Law Times

October 15, 2018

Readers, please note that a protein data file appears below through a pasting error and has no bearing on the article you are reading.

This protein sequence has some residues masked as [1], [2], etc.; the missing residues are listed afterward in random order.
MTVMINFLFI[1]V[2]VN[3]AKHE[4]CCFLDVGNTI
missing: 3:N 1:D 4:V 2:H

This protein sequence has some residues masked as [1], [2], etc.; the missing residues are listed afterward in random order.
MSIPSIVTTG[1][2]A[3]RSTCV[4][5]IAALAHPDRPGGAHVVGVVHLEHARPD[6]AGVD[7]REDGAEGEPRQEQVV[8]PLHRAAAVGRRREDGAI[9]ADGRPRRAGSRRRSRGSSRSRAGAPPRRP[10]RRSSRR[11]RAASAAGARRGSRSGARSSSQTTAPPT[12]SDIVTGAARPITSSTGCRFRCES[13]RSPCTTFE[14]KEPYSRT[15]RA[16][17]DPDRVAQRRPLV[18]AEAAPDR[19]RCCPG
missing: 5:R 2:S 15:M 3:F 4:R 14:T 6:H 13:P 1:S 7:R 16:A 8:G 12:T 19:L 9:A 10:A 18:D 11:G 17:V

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PM #40762529 $5.00 • Vol. 29, No. 32 October 15, 2018 L AW TIMES C O V E R I N G O N T A R I O ' S L E G A L S C E N E • W W W . L A W T I M E S N E W S . C O M Labour law changes to impact lawyers, clients Samantha Seabrook says some of the obligations in Bill 148 placed a financial burden on employers and required them to work hard to get their businesses in line. Photo: Robin Kuniski REAL ESTATE Closing date not essential: ruling P4 DRESS CODES Gendered expectations antiquated P7 FOCUS ON Intellectual Property Law P8 BY AIDAN MACNAB For Law Times L awyers say the Ontario gov- ernment's plan to review and possibly reverse the former Liberals' labour and employment reforms are caus- ing uncertainty with their clients, after implementing reforms that now may never come to pass. On Oct. 2, Premier Doug Ford told the Ontario legislature that his government would eliminate the Fair Workplaces, Better Jobs Act, also known as Bill 148. Later that day, the government said the act was still under review. On Sept. 26, Ford's govern- ment said that the minimum wage, which was supposed to be raised to $15 an hour on Jan. 1, 2019, will be frozen at the current $14 an hour. Bill 148 had increased the min- imum wage to $14 from $11.60 at the beginning of this year. To keep it at $14, the provincial Progressive Conservatives will first have to pass legislation to that effect. Samantha Seabrook, founder of Seabrook Workplace Law, says the move will impact her clients, who are employers including munici- palities, school boards, technology companies, manufacturers and small business owners. "We don't have a clear signal from the government about what their intentions with Bill 148 are," she says. "[W]hat Ontario employers need right now is stability in la- bour and employment legislation." For those advising businesses on compliance with labour stan- dards, the government's path pulls the rug out from under those who have spent time and money imple- menting Bill 148 into their opera- tions, says Seabrook. "Ontario employers stepped up and they began preparing for the implementation of these changes and they've expended a lot of time and resources doing so and if there are going to be more changes, even a repeal, that requires more time and resources to be expended," she says. Jodi Gallagher Healy is a part- ner with Hicks Morley Hamilton Stewart Storie LLP in London, Ont. She says her clients, who are exclusively employers, consider Bill 148 an overreach by the previ- ous Liberal government. "Labour law is often like a pen- See Wait, page 2 LawPRO misses out on $83-million exemption BY MICHAEL MCKIERNAN For Law Times L awPRO has missed out on an $83-million windfall af- ter a judge denied the legal indemnity insurer's claim for tax-exempt status. In Lawyers' Professional In- demnity Company v. The Queen, Tax Court of Canada Justice Ste- ven D'Arcy was asked to rule on whether LawPRO, as a wholly owned subsidiary of the Law Soci- ety of Ontario, was entitled to the exemption under paragraph 149 (1) (d.5) of the Income Tax Act for entities owned by a "public body performing a function of govern- ment in Canada." The judge found that the law society was indeed a "public body," but that it "does not perform a function of government in Can- ada" and, as a result, denied Law- PRO's entitlement to the exemp- tion. In its most recent annual re- port, LawPRO explained that it began filing as a tax-exempt or- ganization in 2014 following 2013 amendments to the Income Tax Act that extended the definition of the status in paragraph 149 (1) (d.5). Previously only available to certain municipally owned subsid- iaries, the changes made it possible for similar subsidiaries of "public bodies performing a function of government in Canada" to claim the exemption. "After completing a detailed and careful evaluation of the ap- plicability of the new provisions," LawPRO believed it was "probable that a refund claim would be suc- cessful," according to its annual report. The legislative changes were made retroactive to tax years after 2000, and LawPRO's report said it hoped not only to capitalize on ongoing future income tax sav- ings but also to take advantage of a full retrospective exemption. That could have meant a refund for the $83,624,761 the company paid in income tax between 2001 See Appeal, page 2 Follow Legal News at Your Fingertips Sign up for Canadian Legal Newswire today for free and enjoy great content. Visit newswire-subscribe ntitled-4 1 2018-09-12 11:32 AM David Rotfleisch says a recent Tax Court of Canada decision was a very technical one. FOUNDING PARTNER COCKTAIL SPONSOR BRONZE SPONSOR THE E B O L G AND MAIL MEDIA PARTNER Honouring Canada's Leading Lawyers Under 40 – from law firms and in-house. Thursday, November 8 th , 2018 | The Fairmont Royal York Hotel, Toronto KEYNOTE SPEAKER | Kathleen Taylor, Chair of the Board, RBC Untitled-3 1 2018-10-11 3:21 PM

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